People don’t buy a Rogue for its acceleration, but they do buy it for its practicality, comfort and value. The all-wheel drive version of the new model includes Vehicle Motion Control, which constantly adjusts the brakes, steering and engine to help keep the vehicle’s motion smooth; this sounds a lot like the principle of Mazda’s G-Vectoring system. Certainly, my rainy-day drive was smooth and excitement-free.
- Base price/As tested: $28,498 / $39,998
- Engine: 2.5-litre DOHC four-cylinder; 181 hp, 181 lbs.-ft.
- Transmission/Drive: Continuously Variable Transmission / FWD and AWD
- Fuel economy (litres/100 km): 8.9 city, 7.0 hwy., 8.1 comb.
- Alternatives: Honda CR-V, Toyota RAV4, Mazda CX-5, Ford Escape, Chevrolet Equinox, Hyundai Santa Fe
The new Rogue is slightly shorter and lower than before, and the front and rear faces are redesigned for better aerodynamics. It’s an attractive vehicle, but it’s not really going to stand out in a shopping mall parking lot.
There’s almost the exact same space inside as before, though storage room is improved with larger bottle holders in the doors and a drive-by-wire transmission lever that allows for a useable storage area beneath it. That lever slides back and forth horizontally and is surprisingly satisfying to use; for some, it may be the deciding factor in buying the Rogue over another SUV.
The rear passenger doors now open a little wider for easier access, especially with children’s car seats – 85 degrees instead of the previous 82 degrees – and the optional Divide-N-Hide storage system in the rear cargo area is a little simpler to use.
The high-end Platinum edition gets a nine-inch centre touch-screen display, as well as a fully digital 12.3-inch instrument display and a 10.8-inch heads-up display that can be easily seen through polarized lenses. All other trims get a standard eight-inch centre display screen with a seven-inch instrument panel.
It’s good enough and holds flat-ish around the corners. Zzzz. Next question?
The stuff available these days in even sub-$30,000 vehicles would have boggled the mind a decade ago in six-figure limos. Android Auto and Apple CarPlay – check. Wireless charging and wireless Apple CarPlay – check, in the top-end Platinum. Ten airbags, and an extra airbag in the Platinum between the driver and passenger, to stop heads getting knocked together – check.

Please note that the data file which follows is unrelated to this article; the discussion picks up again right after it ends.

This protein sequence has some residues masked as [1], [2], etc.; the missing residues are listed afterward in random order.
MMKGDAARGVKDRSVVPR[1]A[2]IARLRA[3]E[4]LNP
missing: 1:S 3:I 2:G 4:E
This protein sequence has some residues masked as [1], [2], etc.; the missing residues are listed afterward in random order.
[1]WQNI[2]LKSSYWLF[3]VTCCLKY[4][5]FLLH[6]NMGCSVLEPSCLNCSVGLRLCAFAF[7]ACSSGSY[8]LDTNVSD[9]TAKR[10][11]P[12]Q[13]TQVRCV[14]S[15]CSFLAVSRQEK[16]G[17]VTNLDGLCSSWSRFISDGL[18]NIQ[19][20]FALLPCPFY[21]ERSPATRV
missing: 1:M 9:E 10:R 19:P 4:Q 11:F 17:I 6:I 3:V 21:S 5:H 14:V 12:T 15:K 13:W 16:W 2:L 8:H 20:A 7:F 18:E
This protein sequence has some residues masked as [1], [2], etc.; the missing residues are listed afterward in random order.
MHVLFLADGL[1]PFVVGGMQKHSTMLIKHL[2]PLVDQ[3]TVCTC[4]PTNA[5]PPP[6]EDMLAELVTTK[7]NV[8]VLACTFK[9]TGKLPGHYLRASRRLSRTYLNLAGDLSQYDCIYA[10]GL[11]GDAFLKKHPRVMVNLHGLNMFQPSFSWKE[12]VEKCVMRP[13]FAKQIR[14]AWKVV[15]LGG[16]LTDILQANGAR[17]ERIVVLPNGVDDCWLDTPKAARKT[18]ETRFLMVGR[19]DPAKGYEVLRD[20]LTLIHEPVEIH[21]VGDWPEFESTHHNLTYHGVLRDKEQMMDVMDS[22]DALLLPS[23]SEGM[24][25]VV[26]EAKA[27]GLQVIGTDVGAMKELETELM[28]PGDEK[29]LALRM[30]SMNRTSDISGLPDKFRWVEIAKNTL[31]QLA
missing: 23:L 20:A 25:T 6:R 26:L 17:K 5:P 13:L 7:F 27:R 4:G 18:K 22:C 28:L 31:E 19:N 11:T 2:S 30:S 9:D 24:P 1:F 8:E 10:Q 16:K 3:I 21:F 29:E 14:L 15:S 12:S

It’s just assumed now that new cars will include everything possible for simple connectivity, but the Rogue’s strength is also in its driver-assistance package. The cheapest edition includes high-beam assist, predictive forward-collision warning and driver-alert warning, while the SV trim ($31,998) adds blind-spot intervention and a surround-view camera.
The SV also includes ProPilot Assist, Nissan’s semi-autonomous driving system. Step up to the Platinum, and this system is tied in to the Navigation system, predicting the speeds you’ll need ahead in your programmed drive and preparing for them. It also recognizes speed-limit signs and automatically adjusts, and can pause in traffic for up to 30 seconds before resuming the drive. Sheesh.
There’s a little more rear headroom and knee-room now, though you probably wouldn’t notice. The rear hatch will open with a simple kick under the bumper, at least on the costlier trims with a power liftgate.
The cargo area holds up to 1,033 litres, with a shallow false floor for a little extra security beneath. If you want more space, the rear seats fold completely flat and create 2,098 litres of capacity.
The new Rogue now offers almost all a driver could want from a compact SUV: comfort, economy, practicality and safety. It’s worth the money compared to its competition. But if you’re not quite so demanding and want to save some cash, seek out the discounts on the 2020 Rogue while you still can.